This Mash Amboy (Woot) helmet mask represents the King. The Kuba believe that the king is a divine ruler who controls fertility and communicates with the creator, Mboom. Kuba arts primarily address status, prestige, and the court; they are a demonstration of social and political hierarchy. Rank and wealth are expressed in broad displays of regalia. The large horn on the masks head is representative of the elephant’s trunk. The Kora consider the elephant a supreme, royal animal.
The Kora have three royal masks which they appear in a variety of circumstances including public ceremonies, rites involving the king, and initiations where a group of boys will be inducted into manhood through the initiation which transforms uncircumcised boys into initiated men who possess mysterious knowledge. These masks are the Mash Amboy, representing Woot (the king); Ngady Mash Amboy, the wooden face mask representing the sister-wife of Woot; and the wooden helmet mask, Bwoom, a rebellious element at the royal court, brother of Woot. Together the three royal masks reenact Kuba myths of origin. Whilst the Bwoom mask dancer acts with pride and aggression a Mash Amboy dance is calm and noble. This type of masks was worn only by princes and dignitaries.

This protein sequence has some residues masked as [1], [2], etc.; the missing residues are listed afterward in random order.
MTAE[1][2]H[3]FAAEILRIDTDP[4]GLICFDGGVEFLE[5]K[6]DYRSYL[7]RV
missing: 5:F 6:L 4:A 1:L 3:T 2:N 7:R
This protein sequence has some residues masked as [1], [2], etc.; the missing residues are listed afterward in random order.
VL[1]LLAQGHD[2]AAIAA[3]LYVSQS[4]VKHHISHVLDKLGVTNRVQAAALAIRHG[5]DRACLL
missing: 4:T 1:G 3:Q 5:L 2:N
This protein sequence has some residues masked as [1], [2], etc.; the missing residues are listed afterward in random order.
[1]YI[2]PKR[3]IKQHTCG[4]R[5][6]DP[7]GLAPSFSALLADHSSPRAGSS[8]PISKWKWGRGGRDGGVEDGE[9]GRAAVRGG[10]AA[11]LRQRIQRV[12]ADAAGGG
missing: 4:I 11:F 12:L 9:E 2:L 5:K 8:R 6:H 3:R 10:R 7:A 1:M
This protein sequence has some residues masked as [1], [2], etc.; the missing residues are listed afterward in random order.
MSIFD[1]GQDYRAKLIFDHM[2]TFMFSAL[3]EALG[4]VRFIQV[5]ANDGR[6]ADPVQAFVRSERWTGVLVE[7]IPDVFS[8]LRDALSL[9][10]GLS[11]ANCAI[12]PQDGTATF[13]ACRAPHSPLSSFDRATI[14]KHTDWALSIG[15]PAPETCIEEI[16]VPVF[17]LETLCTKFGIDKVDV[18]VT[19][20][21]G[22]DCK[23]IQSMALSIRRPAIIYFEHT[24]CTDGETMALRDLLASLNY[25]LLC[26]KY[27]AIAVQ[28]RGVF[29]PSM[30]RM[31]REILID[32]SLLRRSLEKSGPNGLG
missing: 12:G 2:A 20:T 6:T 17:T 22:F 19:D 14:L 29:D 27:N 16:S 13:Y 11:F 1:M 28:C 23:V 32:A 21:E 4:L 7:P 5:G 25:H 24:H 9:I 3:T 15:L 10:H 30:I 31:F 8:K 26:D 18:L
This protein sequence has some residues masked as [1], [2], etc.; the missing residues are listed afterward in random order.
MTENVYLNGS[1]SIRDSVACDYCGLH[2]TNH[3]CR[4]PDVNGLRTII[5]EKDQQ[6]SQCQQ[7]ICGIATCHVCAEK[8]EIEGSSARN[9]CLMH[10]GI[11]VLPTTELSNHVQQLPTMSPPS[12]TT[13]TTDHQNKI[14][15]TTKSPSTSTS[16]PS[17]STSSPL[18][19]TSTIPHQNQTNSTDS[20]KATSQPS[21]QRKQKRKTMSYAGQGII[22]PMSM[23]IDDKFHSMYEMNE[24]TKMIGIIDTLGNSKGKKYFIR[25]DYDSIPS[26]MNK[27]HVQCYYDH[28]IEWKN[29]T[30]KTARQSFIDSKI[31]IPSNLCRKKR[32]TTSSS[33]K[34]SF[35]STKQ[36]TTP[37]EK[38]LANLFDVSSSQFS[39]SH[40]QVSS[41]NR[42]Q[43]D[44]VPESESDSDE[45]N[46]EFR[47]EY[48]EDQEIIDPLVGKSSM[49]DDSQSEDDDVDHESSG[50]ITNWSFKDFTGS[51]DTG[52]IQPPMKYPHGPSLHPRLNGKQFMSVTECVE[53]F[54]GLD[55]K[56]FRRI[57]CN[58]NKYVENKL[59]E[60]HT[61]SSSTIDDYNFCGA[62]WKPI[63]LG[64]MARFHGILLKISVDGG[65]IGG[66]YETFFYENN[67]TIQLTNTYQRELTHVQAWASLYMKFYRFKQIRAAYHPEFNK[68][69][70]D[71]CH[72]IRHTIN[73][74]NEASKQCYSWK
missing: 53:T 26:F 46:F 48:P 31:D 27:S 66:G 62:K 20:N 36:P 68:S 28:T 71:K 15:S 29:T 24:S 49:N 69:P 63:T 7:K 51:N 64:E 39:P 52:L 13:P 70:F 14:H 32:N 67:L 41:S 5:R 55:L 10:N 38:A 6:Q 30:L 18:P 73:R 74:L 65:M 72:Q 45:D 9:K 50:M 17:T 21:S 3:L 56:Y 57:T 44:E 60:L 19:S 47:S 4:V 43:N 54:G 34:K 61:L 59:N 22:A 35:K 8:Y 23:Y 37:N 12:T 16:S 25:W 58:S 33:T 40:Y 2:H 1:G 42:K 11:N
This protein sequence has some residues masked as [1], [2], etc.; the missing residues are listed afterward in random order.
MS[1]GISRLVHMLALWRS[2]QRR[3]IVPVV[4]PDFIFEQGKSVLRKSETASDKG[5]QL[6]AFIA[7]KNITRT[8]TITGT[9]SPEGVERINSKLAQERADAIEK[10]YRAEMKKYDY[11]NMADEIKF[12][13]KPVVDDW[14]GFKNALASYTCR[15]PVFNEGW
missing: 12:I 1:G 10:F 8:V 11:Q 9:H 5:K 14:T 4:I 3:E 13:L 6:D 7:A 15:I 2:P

Wood , Cotton , Raffia cloth , Beads , Cowry shells
Height : 19″ (48.3cm) , Width : 13″ (33cm)